Ground-Dwelling Arthropod Association with Coarse Woody Debris Following Long-Term Dormant Season Prescribed Burning in the Longleaf Pine Flatwoods of North Florida

James L. Hanula, Dale D. Wade, Joseph O'Brien, Susan C. Loeb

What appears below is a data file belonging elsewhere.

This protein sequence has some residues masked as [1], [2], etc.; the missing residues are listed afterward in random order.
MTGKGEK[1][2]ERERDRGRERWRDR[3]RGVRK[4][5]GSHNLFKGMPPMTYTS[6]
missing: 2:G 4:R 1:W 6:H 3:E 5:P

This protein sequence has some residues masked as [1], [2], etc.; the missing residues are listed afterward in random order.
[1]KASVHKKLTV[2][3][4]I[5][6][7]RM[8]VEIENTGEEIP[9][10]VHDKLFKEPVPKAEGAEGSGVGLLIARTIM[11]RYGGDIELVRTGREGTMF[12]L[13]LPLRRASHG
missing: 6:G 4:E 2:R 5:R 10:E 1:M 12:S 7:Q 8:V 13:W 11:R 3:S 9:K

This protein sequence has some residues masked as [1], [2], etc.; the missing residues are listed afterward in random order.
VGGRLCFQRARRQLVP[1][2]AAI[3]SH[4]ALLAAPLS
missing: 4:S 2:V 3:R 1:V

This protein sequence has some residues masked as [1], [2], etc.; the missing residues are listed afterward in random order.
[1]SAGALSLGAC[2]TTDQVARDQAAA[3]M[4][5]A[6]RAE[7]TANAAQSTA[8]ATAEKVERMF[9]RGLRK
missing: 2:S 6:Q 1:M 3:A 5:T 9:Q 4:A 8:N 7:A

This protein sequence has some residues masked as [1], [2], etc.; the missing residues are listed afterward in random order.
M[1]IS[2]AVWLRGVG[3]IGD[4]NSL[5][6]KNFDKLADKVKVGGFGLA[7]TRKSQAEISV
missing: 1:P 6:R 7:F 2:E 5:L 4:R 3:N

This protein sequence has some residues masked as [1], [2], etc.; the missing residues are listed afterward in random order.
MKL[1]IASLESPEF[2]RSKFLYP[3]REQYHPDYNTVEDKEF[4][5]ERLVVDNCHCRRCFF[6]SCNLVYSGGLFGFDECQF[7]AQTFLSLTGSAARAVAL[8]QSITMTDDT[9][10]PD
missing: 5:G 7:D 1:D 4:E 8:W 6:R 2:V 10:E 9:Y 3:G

A 5-year study of long-term (40 years) study plots was conducted on the Osceola National Forest in northern Florida to determine how dormant-season fire frequency (annual, biennial, quadrennial, or unburned) affects ground-dwelling macroarthropod use of coarse woody debris in longleaf pine (Pinus palustris Mill.) forests. Pitfall traps were used to sample arthropods near logs or metal drift fences of equal length. Samples were identified to genus or the lowest practical taxonomic level. Overall, significantly more arthropods and more arthropod biomass were captured near drift fences than near logs. Similarity of arthropods captured near logs or drift fences ranged from 64.4% in annually burned plots to 69.2% in quadrennially burned plots, with no significant differences noted. Likewise, Shannon diversity, evenness, richness, and number of rare genera were the same for traps regardless of the trap location. Interaction between fires and trap location were observed in 31 of 932 arthropod taxa. Of those, 10 taxa had significantly higher numbers captured in traps near logs in some burn treatments but there was no consistent pattern between log use and fire frequency. In most cases, more were captured in log pitfalls in frequently burned plots but that was not the case for at least 4 taxa. Where interactions between trap location and fire frequency were not significant, arthropods in an additional 101 taxa were captured in higher numbers at 1 trap location or the other. Of those, 73 were captured in higher numbers in pitfalls near drift fences and 28 were captured in higher numbers near logs. Results showed no increase in log usage by general or more mobile ground-dwelling arthropods as more frequent burning reduced the herbaceous and woody under story. However, logs were clearly important to a wide variety of arthropods regardless of burn frequency.

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